To make one batch of the French silk filling:
1. Beat 1 cup of butter and 1 1/2 cups sugar until well creamed. This should take about 5 minutes.
2. Add 5 tablespoons cocoa powder and 1/2 teaspoon pepper and beat well.
3. Add 4 eggs, one at a time, beating several minutes after each. I blend about 3 minutes after each egg. By the end of this, step, there should be very little graininess from the sugar in the filling.
4. Sample often for quality assurance.
5. Beat in 1 1/2 teaspoons vanilla extract. I use Mexican vanilla, which is twice as strong as regular vanilla extract, but more vanilla in this recipe isn't a bad thing.
Step 4: Prepare the Cakes
After the cakes have cooled completely, you can prepare each to be filled with pie crust and filling. Make sure this is done before you bake your pie crusts.
1. Remove the cakes from the pan. No need to level the cakes if they're a bit domed. The extra height helps.
2. Flip each upside down. Using a knife, score a circle about a half inch deep about half an inch smaller than the cake on all sides.
3. Now start digging. I preferred to do this with my hands, as I was able to gentle scrape the cake innards out without marring the whole cake.
4. You'll want to pull out cake scraps until you have a nice half sphere that is the perfect resting place for a French silk pie.
5. Reserve the cake scraps and combine them with leftover French silk filling for a yummy mush. Wait. What? I didn't do that.
Step 5: Make Pie Crusts
To make the pie crust sphere, you'll make two circular pie crusts and shape them to cover the outside of an all-metal sieve covered in foil. The sieve should be all metal so it doesn't melt when you put it into the oven.
1. Take a piece of foil, about 12" square, and use it to cover the outside of the dome of the sieve. Fold the edges of the foil into the the cup of the sieve. Preheat the oven to 350.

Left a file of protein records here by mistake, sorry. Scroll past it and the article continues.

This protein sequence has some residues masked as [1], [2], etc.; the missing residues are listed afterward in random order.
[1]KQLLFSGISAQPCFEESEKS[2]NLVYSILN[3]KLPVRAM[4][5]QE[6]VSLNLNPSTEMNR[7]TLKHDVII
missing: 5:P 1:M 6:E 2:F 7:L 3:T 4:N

2. Cut a piece of twine long enough to extend from one edge of the foil dome to the other. This will be your measuring tool for rolling out the crust.
3. Sift 2 c flour in the large measuring cup and sift 1/4 c flour into a 1/4 c capacity measuring cup.
4. Pour the 1/4 c flour into a 1/3 c capacity measuring cup. Gently lift enough flour from the 2 c into the smaller cup to make the 1/3 c full.
5. Put the 1/3 c into a small bowl. Prepare the 1 c capacity measuring cup with 1 cup of ice water.
6. Put the 2 c flour (just shy) into a big bowl with 1 t salt & gently, just barely fold in.
7. Fill the now empty 2 c measuring cup with 1 1/4 c of water & add enough Crisco to make 2 c total (using water displacement to make 3/4 c Crisco). Pour out the water & put the Crisco in with the flour / salt.
8. Cut with a knife until the Crisco is decently covered in flour.
9. Start kneading with a kneader until it makes 1 large formation. Seriously, keep kneading.
10. Add 1/4 c of ice water to the 1/3 c of flour to make a paste. Add the flour paste to the kneaded ball.
11. Use a knife to cut aggressively just until the paste is mixed in. Just cut 3 times, flip, cut 3 times. Do not overmix. Cut in half.
12. Flour the rolling pin and rolling surface. Cover one half of the dough with some flour & shape into a disc. Roll the dough out into a circle with a diameter that matches the length of your piece of twine.